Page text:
How This Spouse Went from Advocate to Accidental Entrepreneur

Spouse Went from Advocate to Accidental Entrepreneur
Reda Hicks' journey includes being a lawyer, an advocate and now an entrepreneur. (Courtesy Photo)

Having grown up in a family in which assorted relatives served in the military, Reda Hicks thought she knew what being married to the Army would be like. She quickly learned she was wrong.

"When it's your aunt or uncle or grandparents who served before you were born, it's just different, right?" Hicks said. "You can hear their stories but you don't see what the difficulties are firsthand."

As a practicing attorney, Hicks soon found out career portability was a major issue facing military spouses. While on maternity leave with her first child, she became active in the Family Readiness Group at Fort Polk Army Base in Louisiana and a founding member of the Military Spouse JD Network (MSJDN), which advocates for licensing accommodations for military spouse attorneys. MSJDN has since championed successful efforts in 40 states to enable military spouse attorneys stationed in those states to be admitted to the State Bar under reciprocity rules.

"I figured I'm a lawyer. I'm an advocate at my day job. These are skills that I can put to use for my community," stated Hicks, who was the 2014 Armed Forces Insurance Army Spouse of the Year.

And she has, particularly in the Houston area, where Hicks maintained the family home during her husband's final seven years of geo-bachelor active-duty service. Today, she remains active in MSJDN as well as the Military Family Advisory Network, Bunker Labs' Veterans in Residence program, Houston Salute to Service and other civic and military organizations in her city.

While serving as legal counsel for a multinational transportation company, Hicks became an "accidental entrepreneur" when she set out to solve another problem affecting military-spouse business owners and small entrepreneurs. In 2017, Hicks launched GotSpot, Inc., an Airbnb-style platform that matches entrepreneurs, nonprofits and enterprise businesses with vacant commercial space that is available for rent hours, days or weeks at a time.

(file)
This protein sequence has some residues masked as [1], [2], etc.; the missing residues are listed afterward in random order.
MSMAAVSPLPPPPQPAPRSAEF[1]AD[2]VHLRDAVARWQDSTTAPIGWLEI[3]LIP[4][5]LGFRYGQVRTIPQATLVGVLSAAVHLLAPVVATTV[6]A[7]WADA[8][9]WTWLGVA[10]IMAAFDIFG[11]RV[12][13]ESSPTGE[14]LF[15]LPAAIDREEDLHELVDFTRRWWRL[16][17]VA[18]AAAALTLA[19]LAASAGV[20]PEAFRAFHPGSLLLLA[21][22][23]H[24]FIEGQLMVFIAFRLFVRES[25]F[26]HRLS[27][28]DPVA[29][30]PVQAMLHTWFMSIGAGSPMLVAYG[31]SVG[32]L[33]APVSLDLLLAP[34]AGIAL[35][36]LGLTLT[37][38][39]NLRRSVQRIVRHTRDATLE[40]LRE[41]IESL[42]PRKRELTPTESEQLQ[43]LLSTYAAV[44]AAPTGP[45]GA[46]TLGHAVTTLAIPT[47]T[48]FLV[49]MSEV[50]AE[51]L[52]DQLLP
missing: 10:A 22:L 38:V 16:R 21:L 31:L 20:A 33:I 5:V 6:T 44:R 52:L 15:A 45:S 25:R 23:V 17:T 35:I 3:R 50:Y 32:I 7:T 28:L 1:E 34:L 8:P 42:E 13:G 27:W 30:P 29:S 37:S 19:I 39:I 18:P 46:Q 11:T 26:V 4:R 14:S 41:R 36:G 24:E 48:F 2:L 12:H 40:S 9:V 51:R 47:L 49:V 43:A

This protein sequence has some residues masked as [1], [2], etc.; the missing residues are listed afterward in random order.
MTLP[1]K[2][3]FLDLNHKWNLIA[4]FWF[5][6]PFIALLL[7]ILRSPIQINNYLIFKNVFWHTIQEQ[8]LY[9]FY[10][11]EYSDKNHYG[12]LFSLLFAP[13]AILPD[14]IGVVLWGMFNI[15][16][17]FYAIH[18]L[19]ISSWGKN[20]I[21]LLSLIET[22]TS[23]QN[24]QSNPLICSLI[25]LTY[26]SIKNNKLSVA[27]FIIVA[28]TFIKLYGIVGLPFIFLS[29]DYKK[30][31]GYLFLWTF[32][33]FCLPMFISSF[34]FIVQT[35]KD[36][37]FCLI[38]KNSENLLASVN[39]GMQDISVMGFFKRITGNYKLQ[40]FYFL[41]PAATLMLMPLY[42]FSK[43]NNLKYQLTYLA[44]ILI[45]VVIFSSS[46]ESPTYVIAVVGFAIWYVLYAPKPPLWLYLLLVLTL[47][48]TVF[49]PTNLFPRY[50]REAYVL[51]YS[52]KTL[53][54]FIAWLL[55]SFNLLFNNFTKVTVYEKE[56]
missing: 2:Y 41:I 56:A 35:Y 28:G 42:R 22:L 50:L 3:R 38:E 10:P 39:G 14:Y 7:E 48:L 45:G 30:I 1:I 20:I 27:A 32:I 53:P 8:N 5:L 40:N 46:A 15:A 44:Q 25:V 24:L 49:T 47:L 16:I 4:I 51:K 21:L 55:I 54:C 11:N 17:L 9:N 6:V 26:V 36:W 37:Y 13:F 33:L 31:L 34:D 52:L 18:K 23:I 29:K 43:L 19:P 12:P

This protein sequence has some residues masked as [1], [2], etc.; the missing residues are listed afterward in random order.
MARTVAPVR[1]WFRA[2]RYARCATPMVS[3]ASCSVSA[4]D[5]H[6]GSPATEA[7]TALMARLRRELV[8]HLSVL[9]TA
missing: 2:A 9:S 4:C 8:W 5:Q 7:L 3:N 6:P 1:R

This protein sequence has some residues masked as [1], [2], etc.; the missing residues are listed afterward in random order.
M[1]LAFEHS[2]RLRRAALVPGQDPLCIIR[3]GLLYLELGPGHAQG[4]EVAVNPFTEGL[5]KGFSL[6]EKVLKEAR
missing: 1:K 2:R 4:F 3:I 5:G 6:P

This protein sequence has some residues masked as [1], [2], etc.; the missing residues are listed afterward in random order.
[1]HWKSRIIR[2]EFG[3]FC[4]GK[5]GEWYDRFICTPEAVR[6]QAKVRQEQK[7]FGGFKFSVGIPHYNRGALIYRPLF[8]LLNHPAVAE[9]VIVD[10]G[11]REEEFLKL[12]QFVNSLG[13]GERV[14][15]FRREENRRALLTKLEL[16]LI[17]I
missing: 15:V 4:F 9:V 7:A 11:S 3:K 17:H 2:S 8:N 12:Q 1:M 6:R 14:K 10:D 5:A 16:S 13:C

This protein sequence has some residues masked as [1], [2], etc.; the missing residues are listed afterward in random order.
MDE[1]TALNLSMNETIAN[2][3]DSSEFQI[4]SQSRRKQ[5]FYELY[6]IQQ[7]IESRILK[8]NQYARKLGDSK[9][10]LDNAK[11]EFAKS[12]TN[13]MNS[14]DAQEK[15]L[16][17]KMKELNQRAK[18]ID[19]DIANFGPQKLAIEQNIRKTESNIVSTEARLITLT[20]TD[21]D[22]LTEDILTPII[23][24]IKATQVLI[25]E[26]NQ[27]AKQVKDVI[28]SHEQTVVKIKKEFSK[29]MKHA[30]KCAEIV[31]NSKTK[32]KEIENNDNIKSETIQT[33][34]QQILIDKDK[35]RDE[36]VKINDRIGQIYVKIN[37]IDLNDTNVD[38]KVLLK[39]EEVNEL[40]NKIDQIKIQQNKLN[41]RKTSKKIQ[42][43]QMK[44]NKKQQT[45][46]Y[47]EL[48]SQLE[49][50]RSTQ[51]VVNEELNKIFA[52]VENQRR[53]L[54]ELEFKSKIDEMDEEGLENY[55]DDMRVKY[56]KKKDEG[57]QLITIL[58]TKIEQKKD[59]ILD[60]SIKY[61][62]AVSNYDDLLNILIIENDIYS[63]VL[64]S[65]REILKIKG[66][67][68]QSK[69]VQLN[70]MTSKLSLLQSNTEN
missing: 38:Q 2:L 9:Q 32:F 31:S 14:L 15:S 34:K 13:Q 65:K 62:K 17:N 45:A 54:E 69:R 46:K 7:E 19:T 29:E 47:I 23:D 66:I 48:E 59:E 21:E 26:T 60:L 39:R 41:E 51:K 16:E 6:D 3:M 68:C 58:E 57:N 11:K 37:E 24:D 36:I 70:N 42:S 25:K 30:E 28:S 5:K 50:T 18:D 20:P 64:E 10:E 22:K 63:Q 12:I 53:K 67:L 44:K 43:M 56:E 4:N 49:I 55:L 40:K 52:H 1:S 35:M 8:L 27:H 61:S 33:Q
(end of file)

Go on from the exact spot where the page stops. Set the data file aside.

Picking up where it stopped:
Hicks points out that a majority of military-spouse business owners are homebased and get locked out of growth opportunities if expanding their business requires a commercial space.

"There's no legal protection for a commercial lease," Hicks explained. "So, it's either you find a space to be able to take on a bigger opportunity than you can handle in your home or you have to say no to an opportunity and you don't get to grow. If you say no a few times in a row, the opportunities stop coming."

Hicks describes the challenge of working full time as an attorney while serving as CEO of a startup as "spinning multiple plates," but she notes military spouses are not unfamiliar with wearing multiple hats.

"There are amazing military spouses; they are running small businesses, they have young families and their service member deploys," Hicks said. "They are managing to make it all work and, quite frankly, often managing to make it look easy. It's not ... it's definitely challenging to figure out how to balance it all, but it is 100% doable."

The COVID-19 pandemic has produced unexpected hurdles for Hicks' fledgling business. Shutdowns forced GotSpot to abandon multi-city expansion plans, but Hicks' success in startup pitch competitions allowed her to keep two part-time military spouse employees on the payroll. In an otherwise quiet year for GotSpot, the pandemic also enabled Hicks to make the case for RescueSpot, which connects response organizations to underutilized commercial spaces during a community emergency or pandemic.

Hicks credits 2020 with providing valuable lessons, most notably that "anything can happen." When it does, business plans must be quickly rewritten. GotSpot will relaunch this year with upgraded technology and plans to partner with businesses navigating a reopening economy.

"There are many important ingredients in entrepreneurship for military spouses, but perhaps the most important one is just giving yourself grace to be fluid in your expectations from one year to the next," Hicks said. "Entrepreneurship is not a straight line, but especially when you are living a military lifestyle. It's going to have its ups and downs, but that's OK, because there's no right way to do it."

Hicks maintains military spouses make good entrepreneurs because they combine project management and networking skills with an essential but much less common ingredient -- grit.

"There are many people who start a new business and the first time it's kind of hard or something doesn't work out, they throw their hands in the air," Hicks said. "That wouldn't be a military spouse, because we know it's hard. We know sometimes it sucks, and we know sometimes the entire plan goes sideways and you just keep going."

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